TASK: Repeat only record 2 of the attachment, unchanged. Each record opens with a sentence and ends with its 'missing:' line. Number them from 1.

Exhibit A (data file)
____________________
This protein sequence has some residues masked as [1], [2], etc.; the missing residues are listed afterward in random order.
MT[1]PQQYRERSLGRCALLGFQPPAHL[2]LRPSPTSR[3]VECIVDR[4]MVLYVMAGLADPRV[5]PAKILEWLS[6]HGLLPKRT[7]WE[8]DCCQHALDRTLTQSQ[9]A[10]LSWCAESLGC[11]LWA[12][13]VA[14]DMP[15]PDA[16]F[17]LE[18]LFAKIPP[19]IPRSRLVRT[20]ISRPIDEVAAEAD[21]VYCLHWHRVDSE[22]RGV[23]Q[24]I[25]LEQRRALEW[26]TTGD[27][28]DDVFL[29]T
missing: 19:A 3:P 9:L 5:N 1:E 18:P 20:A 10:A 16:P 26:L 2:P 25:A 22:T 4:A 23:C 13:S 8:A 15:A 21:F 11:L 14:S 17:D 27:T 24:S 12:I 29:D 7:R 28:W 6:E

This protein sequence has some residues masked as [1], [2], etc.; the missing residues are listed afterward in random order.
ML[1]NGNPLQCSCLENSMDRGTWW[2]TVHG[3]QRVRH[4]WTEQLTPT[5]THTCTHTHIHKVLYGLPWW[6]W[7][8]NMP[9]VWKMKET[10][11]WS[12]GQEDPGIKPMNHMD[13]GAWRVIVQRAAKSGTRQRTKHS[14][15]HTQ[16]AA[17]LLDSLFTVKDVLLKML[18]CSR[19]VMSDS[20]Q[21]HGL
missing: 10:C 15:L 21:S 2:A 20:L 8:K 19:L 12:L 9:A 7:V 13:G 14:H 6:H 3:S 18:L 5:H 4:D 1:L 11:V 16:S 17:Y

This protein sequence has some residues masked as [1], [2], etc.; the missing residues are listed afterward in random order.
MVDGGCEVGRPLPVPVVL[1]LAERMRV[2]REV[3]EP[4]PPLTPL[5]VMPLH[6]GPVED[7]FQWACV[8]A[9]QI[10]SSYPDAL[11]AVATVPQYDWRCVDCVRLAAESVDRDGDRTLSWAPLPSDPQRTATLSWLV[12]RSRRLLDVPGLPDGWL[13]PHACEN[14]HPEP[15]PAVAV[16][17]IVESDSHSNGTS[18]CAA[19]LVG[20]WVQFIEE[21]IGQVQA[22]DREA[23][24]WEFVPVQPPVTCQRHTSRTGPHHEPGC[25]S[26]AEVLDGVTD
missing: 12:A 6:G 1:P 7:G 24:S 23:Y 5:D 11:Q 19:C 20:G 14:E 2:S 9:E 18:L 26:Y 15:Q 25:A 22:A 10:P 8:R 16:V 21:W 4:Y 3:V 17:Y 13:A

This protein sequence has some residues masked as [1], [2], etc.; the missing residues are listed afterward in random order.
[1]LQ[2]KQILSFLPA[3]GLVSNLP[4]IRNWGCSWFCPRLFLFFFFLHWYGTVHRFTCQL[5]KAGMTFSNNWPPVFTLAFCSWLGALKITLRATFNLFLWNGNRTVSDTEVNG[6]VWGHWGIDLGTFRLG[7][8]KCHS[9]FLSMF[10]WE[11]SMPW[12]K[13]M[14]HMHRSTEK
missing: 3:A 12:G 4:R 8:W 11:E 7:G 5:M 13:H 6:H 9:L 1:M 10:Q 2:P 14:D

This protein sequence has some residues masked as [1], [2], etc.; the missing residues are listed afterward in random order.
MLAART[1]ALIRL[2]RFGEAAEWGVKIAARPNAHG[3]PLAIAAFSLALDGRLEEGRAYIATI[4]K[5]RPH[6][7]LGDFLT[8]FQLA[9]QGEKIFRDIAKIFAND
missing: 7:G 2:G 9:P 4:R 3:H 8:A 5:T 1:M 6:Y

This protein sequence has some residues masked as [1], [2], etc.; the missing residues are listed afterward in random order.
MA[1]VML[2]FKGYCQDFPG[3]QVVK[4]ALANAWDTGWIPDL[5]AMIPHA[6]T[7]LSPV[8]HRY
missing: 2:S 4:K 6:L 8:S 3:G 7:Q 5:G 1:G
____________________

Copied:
This protein sequence has some residues masked as [1], [2], etc.; the missing residues are listed afterward in random order.
ML[1]NGNPLQCSCLENSMDRGTWW[2]TVHG[3]QRVRH[4]WTEQLTPT[5]THTCTHTHIHKVLYGLPWW[6]W[7][8]NMP[9]VWKMKET[10][11]WS[12]GQEDPGIKPMNHMD[13]GAWRVIVQRAAKSGTRQRTKHS[14][15]HTQ[16]AA[17]LLDSLFTVKDVLLKML[18]CSR[19]VMSDS[20]Q[21]HGL
missing: 10:C 15:L 21:S 2:A 20:L 8:K 19:L 12:L 9:A 7:V 13:G 14:H 6:H 3:S 18:L 5:H 4:D 1:L 11:V 16:S 17:Y